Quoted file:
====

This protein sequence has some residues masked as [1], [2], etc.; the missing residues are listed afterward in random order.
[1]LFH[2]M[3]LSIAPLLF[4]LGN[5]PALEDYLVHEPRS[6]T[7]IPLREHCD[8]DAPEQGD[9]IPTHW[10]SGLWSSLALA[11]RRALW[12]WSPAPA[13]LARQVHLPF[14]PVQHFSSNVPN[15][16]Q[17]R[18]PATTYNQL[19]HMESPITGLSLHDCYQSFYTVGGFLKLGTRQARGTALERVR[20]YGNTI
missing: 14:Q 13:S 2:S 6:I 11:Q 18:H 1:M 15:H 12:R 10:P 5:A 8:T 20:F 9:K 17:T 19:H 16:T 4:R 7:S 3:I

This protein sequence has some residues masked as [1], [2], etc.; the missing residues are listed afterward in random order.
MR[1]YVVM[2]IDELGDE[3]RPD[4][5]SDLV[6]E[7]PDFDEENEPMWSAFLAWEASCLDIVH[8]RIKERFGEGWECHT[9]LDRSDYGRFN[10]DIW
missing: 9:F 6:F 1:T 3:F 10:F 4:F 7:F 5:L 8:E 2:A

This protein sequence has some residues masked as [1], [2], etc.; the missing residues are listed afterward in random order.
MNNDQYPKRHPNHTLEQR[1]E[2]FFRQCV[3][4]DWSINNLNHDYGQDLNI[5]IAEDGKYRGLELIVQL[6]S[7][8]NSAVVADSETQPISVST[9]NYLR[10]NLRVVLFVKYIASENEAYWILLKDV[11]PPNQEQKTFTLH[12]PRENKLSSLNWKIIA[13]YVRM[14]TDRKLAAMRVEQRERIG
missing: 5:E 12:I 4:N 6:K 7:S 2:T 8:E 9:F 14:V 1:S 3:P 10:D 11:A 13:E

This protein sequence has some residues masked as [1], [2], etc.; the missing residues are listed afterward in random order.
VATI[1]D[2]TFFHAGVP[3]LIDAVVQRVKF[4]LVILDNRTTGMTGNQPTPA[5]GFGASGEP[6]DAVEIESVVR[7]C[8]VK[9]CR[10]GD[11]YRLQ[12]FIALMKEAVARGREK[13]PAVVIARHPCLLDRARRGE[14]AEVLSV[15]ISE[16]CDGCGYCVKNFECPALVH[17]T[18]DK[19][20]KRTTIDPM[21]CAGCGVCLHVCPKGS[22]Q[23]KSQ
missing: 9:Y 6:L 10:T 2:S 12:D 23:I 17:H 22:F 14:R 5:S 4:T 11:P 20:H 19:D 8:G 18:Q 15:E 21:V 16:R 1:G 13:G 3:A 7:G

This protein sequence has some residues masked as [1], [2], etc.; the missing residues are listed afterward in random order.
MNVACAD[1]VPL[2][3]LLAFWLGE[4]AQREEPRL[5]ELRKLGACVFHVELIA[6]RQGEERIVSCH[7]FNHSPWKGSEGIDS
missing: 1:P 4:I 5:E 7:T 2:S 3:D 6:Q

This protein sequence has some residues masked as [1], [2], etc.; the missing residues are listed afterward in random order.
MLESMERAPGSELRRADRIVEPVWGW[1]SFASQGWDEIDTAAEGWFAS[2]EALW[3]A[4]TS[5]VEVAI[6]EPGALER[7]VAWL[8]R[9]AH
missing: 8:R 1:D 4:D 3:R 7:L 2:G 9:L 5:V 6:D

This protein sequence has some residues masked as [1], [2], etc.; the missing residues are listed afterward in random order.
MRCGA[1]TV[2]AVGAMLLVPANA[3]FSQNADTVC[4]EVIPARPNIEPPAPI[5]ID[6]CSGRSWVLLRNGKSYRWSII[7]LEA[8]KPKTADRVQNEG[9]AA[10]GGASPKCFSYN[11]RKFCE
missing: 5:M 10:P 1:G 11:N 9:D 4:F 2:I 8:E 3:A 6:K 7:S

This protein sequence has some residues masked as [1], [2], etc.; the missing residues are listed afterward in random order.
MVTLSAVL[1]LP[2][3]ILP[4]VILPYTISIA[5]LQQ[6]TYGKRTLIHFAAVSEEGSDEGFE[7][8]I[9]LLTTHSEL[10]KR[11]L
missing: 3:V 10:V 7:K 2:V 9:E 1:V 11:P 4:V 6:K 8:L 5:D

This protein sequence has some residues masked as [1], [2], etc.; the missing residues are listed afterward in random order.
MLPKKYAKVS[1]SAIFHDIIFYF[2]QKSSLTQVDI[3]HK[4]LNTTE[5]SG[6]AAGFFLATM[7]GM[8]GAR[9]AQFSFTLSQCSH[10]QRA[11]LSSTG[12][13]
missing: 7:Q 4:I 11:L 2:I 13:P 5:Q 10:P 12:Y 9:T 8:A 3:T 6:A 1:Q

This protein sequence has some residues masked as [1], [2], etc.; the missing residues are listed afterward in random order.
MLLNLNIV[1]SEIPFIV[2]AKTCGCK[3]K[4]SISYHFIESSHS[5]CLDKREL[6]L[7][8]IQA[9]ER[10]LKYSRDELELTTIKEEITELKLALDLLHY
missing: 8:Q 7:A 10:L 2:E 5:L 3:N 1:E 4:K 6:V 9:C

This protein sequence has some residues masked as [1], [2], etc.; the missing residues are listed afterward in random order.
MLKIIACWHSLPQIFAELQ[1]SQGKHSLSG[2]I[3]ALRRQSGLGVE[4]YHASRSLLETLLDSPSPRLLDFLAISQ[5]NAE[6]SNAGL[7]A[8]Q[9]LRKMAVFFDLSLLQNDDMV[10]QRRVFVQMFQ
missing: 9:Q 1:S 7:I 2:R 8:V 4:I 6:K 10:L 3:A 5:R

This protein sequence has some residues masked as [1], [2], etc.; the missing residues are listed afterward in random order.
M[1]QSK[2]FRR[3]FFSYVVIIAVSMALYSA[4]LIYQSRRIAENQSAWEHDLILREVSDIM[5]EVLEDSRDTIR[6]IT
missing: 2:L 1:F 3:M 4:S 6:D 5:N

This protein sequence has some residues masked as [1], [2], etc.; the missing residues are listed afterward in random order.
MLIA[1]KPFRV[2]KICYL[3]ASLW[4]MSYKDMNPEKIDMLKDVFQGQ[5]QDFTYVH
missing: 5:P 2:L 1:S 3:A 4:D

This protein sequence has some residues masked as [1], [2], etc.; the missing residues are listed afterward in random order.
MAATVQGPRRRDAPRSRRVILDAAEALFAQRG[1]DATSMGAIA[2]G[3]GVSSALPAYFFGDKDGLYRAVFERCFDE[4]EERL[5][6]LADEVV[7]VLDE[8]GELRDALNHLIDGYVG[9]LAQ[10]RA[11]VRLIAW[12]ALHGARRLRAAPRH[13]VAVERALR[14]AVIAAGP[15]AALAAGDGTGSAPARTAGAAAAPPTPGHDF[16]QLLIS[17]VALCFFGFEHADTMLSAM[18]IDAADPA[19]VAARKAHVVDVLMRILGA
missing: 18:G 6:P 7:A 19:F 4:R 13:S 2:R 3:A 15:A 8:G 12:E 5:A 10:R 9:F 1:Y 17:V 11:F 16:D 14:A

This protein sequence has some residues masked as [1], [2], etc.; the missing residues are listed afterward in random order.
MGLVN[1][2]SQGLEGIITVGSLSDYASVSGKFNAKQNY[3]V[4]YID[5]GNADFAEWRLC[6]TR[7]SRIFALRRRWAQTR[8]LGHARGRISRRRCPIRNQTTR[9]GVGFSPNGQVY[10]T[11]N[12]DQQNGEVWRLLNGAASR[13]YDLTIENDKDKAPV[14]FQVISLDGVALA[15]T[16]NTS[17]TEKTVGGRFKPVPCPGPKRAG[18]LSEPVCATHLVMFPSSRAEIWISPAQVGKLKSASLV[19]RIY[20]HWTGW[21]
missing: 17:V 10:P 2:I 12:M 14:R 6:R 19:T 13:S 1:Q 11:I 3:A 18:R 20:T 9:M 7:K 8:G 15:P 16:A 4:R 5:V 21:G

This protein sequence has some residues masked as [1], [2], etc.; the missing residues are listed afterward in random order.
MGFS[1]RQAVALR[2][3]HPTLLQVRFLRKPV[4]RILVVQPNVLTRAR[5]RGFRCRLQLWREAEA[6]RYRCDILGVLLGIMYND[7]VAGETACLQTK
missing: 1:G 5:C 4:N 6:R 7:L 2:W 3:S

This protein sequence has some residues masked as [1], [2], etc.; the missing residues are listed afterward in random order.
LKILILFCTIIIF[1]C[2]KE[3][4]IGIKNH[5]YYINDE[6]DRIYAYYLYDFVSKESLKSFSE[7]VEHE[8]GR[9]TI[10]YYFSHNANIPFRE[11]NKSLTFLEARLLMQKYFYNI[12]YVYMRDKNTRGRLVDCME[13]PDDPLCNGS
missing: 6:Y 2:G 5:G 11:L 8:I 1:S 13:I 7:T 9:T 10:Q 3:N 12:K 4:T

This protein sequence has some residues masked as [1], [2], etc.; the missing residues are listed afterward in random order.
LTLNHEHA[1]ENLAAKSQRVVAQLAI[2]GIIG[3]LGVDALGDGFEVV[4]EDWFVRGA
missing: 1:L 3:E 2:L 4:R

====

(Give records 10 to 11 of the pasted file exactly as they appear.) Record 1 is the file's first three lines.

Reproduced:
This protein sequence has some residues masked as [1], [2], etc.; the missing residues are listed afterward in random order.
MLLNLNIV[1]SEIPFIV[2]AKTCGCK[3]K[4]SISYHFIESSHS[5]CLDKREL[6]L[7][8]IQA[9]ER[10]LKYSRDELELTTIKEEITELKLALDLLHY
missing: 8:Q 7:A 10:L 2:E 5:L 3:N 1:E 4:K 6:V 9:C

This protein sequence has some residues masked as [1], [2], etc.; the missing residues are listed afterward in random order.
MLKIIACWHSLPQIFAELQ[1]SQGKHSLSG[2]I[3]ALRRQSGLGVE[4]YHASRSLLETLLDSPSPRLLDFLAISQ[5]NAE[6]SNAGL[7]A[8]Q[9]LRKMAVFFDLSLLQNDDMV[10]QRRVFVQMFQ
missing: 9:Q 1:S 7:I 2:R 8:V 4:I 6:K 10:L 3:A 5:R